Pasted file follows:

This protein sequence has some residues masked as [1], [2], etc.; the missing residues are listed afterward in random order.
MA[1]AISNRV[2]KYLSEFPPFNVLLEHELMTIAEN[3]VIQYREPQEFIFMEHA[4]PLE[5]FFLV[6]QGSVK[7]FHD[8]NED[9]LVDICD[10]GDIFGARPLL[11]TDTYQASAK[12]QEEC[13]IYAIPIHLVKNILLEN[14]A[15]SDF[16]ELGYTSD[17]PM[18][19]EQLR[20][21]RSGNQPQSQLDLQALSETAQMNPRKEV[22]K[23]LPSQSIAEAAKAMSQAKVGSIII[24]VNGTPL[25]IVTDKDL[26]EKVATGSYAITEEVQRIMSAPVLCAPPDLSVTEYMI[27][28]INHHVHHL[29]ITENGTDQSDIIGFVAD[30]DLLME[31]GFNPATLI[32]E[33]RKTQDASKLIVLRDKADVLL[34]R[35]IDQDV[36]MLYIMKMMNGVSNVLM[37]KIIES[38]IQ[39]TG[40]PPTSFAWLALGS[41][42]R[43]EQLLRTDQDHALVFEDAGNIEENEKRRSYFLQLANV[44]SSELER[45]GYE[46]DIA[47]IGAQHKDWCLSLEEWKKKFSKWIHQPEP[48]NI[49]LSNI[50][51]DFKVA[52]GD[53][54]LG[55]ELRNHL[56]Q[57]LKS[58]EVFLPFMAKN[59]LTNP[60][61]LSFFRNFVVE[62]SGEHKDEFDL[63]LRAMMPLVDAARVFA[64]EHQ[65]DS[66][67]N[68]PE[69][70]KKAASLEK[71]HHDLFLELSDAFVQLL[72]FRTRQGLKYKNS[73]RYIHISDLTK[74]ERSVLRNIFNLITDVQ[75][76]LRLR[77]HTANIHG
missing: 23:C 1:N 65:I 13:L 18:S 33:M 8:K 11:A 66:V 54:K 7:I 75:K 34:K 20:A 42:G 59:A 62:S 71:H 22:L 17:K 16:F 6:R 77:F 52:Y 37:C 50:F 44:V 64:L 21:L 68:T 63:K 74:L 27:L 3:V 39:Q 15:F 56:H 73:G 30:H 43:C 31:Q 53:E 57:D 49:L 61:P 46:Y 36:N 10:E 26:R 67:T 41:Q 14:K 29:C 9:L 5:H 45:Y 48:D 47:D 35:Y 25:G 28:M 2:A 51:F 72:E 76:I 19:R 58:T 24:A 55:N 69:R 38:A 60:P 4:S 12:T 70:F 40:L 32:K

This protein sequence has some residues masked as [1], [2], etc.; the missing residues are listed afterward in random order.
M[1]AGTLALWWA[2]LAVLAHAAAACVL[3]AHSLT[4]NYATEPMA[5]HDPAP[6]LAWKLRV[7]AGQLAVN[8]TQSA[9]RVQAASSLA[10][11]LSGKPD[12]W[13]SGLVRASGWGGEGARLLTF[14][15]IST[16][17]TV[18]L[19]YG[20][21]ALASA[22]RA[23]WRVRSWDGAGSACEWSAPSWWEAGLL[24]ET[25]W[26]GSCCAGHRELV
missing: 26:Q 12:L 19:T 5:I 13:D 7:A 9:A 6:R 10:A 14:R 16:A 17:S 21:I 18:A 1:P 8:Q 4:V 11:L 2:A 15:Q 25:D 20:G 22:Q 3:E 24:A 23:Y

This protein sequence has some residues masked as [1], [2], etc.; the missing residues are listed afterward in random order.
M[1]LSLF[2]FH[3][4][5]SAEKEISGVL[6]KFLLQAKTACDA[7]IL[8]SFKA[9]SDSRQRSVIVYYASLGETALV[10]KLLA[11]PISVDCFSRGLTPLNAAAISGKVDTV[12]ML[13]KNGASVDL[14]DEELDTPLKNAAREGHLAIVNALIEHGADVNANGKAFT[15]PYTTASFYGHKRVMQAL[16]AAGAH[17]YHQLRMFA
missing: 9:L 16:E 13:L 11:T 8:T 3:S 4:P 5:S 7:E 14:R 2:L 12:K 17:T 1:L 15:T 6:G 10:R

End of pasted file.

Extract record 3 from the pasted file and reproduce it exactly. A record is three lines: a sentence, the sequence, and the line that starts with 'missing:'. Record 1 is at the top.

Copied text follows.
This protein sequence has some residues masked as [1], [2], etc.; the missing residues are listed afterward in random order.
M[1]LSLF[2]FH[3][4][5]SAEKEISGVL[6]KFLLQAKTACDA[7]IL[8]SFKA[9]SDSRQRSVIVYYASLGETALV[10]KLLA[11]PISVDCFSRGLTPLNAAAISGKVDTV[12]ML[13]KNGASVDL[14]DEELDTPLKNAAREGHLAIVNALIEHGADVNANGKAFT[15]PYTTASFYGHKRVMQAL[16]AAGAH[17]YHQLRMFA
missing: 9:L 16:E 13:L 11:T 8:T 3:S 4:P 5:S 7:E 14:R 2:L 12:K 17:T 1:L 15:T 6:G 10:R